Terry Crikelair: Fundraising efficiency has improved for those working with LPs willing to rely on “desktop diligence” during the pandemic. For those LPs that require on-sites but cannot hold one, there has been a preference for reups or a need to leverage consultants and others to be creative to check the box.
Greg Kok: The most obvious impact to fundraising has been the ability of Fund Managers and Placement Agents to travel and meet directly with targeted investors. These face to face meetings has been replaced by Virtual contact sessions, which serve the purpose but are not a perfect replacement for direct contact. The positive side effect of this is that investors are now more receptive to phone and video conversations and therefore the potential audience for fundraising efforts has increased.
Also, Impacts have been felt in stages. In the early part of the pandemic there was a definite slowdown on fundraising efforts as managers adopted a wait and see attitude. However, over the last 4 months there has been a general increase in fundraising activity with the pandemic presenting numerous new opportunities for alternative managers and an expectation of lower valuations in targeted investments and a greater need for alternative sources of capital.
Do managers compete differently for capital during this pandemic?
Wouter Plantenga: I am not sure if managers have started to compete differently during this pandemic, given the abundance of capital already being raised. There may be a different scenario playing out here related to the actual investment challenge surfacing as a result of the pandemic. A tremendous amount of dry powder is sitting on the side-lines, but competition for attractive deals has become highly competitive given the low inventory in targets. Because of government stimulus plans businesses have been able to sustain the economic downturn to a certain extent and are waiting for the markets to turn, in order to benefit from valuations going upwards. This has made it much more competitive for PE managers to target new deals, whilst investor money remains untouched which is undesirable from a return point of view.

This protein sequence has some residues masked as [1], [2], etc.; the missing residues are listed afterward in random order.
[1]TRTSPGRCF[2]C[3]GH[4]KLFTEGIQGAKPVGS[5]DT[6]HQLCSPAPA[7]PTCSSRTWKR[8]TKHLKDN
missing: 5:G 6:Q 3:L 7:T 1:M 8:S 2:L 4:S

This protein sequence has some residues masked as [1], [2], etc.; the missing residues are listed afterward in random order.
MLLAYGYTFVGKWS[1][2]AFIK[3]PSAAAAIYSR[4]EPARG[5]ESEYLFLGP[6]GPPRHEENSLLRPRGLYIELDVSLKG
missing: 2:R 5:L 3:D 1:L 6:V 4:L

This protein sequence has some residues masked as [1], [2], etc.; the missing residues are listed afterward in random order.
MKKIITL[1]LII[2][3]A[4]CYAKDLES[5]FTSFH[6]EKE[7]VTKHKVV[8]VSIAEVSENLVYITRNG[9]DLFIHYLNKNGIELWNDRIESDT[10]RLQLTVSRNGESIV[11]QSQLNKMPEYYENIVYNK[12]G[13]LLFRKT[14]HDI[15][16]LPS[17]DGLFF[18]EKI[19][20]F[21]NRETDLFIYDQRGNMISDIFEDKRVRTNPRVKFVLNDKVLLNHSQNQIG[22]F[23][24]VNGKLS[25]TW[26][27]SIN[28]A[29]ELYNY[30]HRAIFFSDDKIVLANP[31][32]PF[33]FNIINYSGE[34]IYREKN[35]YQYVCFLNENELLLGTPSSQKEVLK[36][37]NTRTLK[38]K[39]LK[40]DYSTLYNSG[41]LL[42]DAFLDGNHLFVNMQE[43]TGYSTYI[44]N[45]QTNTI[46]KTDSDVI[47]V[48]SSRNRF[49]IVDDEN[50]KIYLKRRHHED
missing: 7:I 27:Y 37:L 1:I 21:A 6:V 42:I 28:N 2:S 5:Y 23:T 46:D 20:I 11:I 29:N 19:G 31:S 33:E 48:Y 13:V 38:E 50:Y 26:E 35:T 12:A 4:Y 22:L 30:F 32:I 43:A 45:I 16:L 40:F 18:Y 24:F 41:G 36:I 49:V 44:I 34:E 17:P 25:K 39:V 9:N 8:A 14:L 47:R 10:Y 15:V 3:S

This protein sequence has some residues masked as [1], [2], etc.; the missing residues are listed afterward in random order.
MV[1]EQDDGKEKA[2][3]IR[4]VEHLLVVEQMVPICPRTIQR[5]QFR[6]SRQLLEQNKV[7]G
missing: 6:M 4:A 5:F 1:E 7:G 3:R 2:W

Terry Crikelair: While differentiation remains key in competing for capital, there is a strong bias toward large, established, easily referenceable GPs during the pandemic. The diligence process has largely been altered and there has been a flight to brand name GPs as evidenced by the speed and size of their recent AUM growth.
Greg Kok: The practicalities of fundraising have been impacted and those managers who are able to adapt more quickly to the virtual approach, will be in a better position to secure new investors. And, while the fundamental principles of fundraising remain constant, the pandemic has led managers to devise strategies to ensure that their marketing plans have some focus on environmental and social issues related to the fund’s target investments.
To RSVP and hear our Private Equity experts on “Fundraising in the EU” that was held on Nov. 18th, fill out the form below!
There’s never been a better time to target international investors.